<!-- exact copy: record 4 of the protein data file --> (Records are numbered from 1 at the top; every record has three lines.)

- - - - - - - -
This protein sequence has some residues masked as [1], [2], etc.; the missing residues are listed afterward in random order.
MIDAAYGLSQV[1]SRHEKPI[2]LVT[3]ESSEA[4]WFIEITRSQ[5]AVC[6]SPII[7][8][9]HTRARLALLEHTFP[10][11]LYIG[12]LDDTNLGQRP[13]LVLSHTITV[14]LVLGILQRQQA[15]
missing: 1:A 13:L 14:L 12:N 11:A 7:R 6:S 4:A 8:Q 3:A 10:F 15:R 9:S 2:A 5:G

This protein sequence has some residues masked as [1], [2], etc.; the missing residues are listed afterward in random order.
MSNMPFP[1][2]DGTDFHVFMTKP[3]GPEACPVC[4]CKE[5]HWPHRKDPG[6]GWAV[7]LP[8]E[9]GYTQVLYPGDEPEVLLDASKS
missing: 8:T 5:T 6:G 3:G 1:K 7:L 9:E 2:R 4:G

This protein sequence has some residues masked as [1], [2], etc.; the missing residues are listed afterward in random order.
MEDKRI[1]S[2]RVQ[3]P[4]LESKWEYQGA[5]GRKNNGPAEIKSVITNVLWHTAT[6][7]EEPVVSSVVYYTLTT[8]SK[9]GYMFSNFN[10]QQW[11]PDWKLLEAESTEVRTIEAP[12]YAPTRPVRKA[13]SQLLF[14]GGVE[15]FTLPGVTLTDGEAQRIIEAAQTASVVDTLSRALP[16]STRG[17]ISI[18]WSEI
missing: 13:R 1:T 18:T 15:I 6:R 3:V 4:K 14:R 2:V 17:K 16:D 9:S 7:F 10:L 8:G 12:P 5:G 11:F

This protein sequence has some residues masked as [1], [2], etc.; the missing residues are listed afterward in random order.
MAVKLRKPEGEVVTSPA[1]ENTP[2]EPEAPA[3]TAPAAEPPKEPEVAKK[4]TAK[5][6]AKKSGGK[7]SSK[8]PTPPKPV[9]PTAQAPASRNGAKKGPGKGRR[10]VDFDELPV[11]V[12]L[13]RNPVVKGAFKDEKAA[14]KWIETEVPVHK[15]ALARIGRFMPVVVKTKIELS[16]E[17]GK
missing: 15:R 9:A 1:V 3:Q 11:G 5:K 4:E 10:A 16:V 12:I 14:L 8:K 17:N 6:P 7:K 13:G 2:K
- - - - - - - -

This protein sequence has some residues masked as [1], [2], etc.; the missing residues are listed afterward in random order.
MAVKLRKPEGEVVTSPA[1]ENTP[2]EPEAPA[3]TAPAAEPPKEPEVAKK[4]TAK[5][6]AKKSGGK[7]SSK[8]PTPPKPV[9]PTAQAPASRNGAKKGPGKGRR[10]VDFDELPV[11]V[12]L[13]RNPVVKGAFKDEKAA[14]KWIETEVPVHK[15]ALARIGRFMPVVVKTKIELS[16]E[17]GK
missing: 15:R 9:A 1:V 3:Q 11:G 5:K 4:E 10:A 16:V 12:I 14:L 8:K 17:N 6:P 7:K 13:G 2:K